Article  CAS  PubMed  Google Scholar 

  4. Gemmell CG, Edwards DI, Fraise AP, Gould FK, Ridgway GL, Warren RE: Guidelines for the prophylaxis and treatment of methicillin-resistant Staphylococcus aureus (MRSA) infections in the UK. J Antimicrob Chemother. 2006, 57: 589-608. 10.1093/jac/dkl017.

    Article  CAS  PubMed  Google Scholar 

  5. Mermel LA, Allon M, Bouza E, Craven DE, Flynn P, O’Grady NP, Raad II, Rijnders BJ, Sherertz RJ, Warren DK: Clinical practice guidelines for the diagnosis and management of intravascular catheter-related infection: 2009 Update by the Infectious Diseases Society of America. Clin Infect Dis. 2009, 49: 1-45. 10.1086/599376.

    Article  CAS  PubMed  PubMed Central  Google Scholar 

  6. Liu C, Bayer A, Cosgrove SE, Daum RS, Fridkin SK, Gorwitz RJ, Kaplan SL, Karchmer AW, Levine DP, Murray BE: Clinical practice guidelines by the Infectious Diseases Society of America for the treatment of methicillin-resistant Staphylococcus aureus infections in adults and children: executive summary. Clin Infect Dis. 2011, 52: 285-292. 10.1093/cid/cir034.

    Article  PubMed  Google Scholar 

  7. Thwaites GE, Edgeworth JD, Gkrania-Klotsas E, Kirby A, Tilley R, Torok ME, Walker S, Wertheim HF, Wilson P, Llewelyn MJ: Clinical management of Staphylococcus aureus bacteraemia. Lancet Infect Dis. 2011, 11: 208-222. 10.1016/S1473-3099(10)70285-1.

    Article  PubMed  Google Scholar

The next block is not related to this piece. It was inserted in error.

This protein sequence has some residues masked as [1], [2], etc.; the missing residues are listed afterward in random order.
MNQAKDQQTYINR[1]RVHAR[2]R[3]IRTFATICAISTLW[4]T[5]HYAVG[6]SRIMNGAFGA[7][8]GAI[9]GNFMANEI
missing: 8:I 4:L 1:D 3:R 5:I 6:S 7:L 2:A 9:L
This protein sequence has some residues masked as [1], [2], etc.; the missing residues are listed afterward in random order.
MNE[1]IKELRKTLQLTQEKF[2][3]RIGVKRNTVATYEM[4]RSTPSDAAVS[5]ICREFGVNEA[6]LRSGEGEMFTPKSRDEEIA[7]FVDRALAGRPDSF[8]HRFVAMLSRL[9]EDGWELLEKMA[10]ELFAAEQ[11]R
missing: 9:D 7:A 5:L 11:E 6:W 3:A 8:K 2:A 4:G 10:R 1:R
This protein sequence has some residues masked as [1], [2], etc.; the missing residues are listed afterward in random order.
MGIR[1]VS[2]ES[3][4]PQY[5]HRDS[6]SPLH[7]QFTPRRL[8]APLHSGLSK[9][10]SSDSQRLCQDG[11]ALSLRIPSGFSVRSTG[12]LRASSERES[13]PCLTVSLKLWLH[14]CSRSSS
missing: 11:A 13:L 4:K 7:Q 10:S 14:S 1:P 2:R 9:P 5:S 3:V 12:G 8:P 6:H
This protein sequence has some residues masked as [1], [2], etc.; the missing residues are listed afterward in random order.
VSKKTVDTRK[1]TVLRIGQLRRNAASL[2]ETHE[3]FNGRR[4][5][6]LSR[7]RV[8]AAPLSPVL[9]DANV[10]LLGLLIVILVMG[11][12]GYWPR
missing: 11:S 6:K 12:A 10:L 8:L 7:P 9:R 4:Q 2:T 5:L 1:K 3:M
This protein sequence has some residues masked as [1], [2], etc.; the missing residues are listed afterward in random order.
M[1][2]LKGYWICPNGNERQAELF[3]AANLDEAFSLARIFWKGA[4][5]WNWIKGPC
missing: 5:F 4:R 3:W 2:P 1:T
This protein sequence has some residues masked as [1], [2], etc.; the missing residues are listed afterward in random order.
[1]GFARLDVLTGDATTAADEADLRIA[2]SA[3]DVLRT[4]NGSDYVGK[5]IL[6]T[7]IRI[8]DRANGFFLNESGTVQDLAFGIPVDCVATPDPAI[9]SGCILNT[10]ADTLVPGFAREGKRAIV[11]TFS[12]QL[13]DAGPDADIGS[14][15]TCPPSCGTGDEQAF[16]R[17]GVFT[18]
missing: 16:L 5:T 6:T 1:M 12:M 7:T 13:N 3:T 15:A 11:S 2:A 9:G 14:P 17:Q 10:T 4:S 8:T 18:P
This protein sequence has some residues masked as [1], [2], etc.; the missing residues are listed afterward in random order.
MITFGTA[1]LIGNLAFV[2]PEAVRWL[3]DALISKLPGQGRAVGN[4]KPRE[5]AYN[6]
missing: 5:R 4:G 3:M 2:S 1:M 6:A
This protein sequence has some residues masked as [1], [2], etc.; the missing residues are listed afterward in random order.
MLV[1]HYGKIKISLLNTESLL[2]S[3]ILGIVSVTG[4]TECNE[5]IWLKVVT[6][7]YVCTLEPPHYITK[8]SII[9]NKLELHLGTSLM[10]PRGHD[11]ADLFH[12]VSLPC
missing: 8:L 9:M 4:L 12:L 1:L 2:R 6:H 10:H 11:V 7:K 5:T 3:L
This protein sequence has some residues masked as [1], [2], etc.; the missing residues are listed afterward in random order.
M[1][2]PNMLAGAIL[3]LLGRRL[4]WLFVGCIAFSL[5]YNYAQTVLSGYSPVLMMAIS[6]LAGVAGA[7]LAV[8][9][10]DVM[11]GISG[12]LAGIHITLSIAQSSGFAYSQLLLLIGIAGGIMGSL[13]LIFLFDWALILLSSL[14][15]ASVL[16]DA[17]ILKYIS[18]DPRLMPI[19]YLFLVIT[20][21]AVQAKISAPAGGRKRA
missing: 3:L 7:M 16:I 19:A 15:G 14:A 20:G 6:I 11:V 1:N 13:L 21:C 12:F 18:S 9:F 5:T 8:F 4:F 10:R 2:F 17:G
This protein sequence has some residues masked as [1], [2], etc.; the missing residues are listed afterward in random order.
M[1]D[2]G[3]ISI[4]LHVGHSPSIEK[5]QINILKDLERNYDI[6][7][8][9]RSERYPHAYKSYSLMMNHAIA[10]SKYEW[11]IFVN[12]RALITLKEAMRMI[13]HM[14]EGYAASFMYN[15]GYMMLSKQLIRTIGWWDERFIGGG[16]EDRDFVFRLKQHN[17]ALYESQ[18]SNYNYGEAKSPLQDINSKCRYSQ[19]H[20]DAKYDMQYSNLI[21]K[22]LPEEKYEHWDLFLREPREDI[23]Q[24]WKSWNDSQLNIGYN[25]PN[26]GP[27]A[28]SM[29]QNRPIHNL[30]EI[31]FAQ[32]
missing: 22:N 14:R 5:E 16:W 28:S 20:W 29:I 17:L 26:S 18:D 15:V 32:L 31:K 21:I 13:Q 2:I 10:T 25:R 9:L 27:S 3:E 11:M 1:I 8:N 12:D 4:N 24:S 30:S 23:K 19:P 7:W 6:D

8. Naber CK, Baddour LM, Giamarellos-Bourboulis EJ, Gould IM, Herrmann M, Hoen B, Karchmer AW, Kobayashi Y, Kozlov RS, Lew D: Clinical consensus conference: survey on Gram-positive bloodstream infections with a focus on Staphylococcus aureus. Clin Infect Dis. 2009, 48 (Suppl 4): S260-S270.

    Article  PubMed  Google Scholar 

  9. Cadena J, Restrepo MI: Methicillin-Resistant Staphylococcus aureus Guidelines: A Myriad of Open Questions. Clin Infect Dis. 2011, 53: 97-98. 10.1093/cid/cir278.

    Article  PubMed  PubMed Central  Google Scholar 

  10. Fowler VG, Olsen MK, Corey GR, Woods CW, Cabell CH, Reller LB, Cheng AC, Dudley T, Oddone EZ: Clinical identifiers of complicated Staphylococcus aureus bacteremia. Arch Intern Med. 2003, 163: 2066-2072. 10.1001/archinte.163.17.2066.

    Article  PubMed  Google Scholar 

  11. Khatib R, Johnson LB, Fakih MG, Riederer K, Khosrovaneh A, Shamse Tabriz M, Sharma M, Saeed S: Persistence in Staphylococcus aureus bacteremia: incidence, characteristics of patients and outcome. Scand J Infect Dis. 2006, 38: 7-14. 10.1080/00365540500372846.

    Article  PubMed  Google Scholar 

  12. Khatib R, Johnson LB, Sharma M, Fakih MG, Ganga R, Riederer K: Persistent Staphylococcus aureus bacteremia: incidence and outcome trends over time. Scand J Infect Dis. 2009, 41: 4-9. 10.1080/00365540802441711.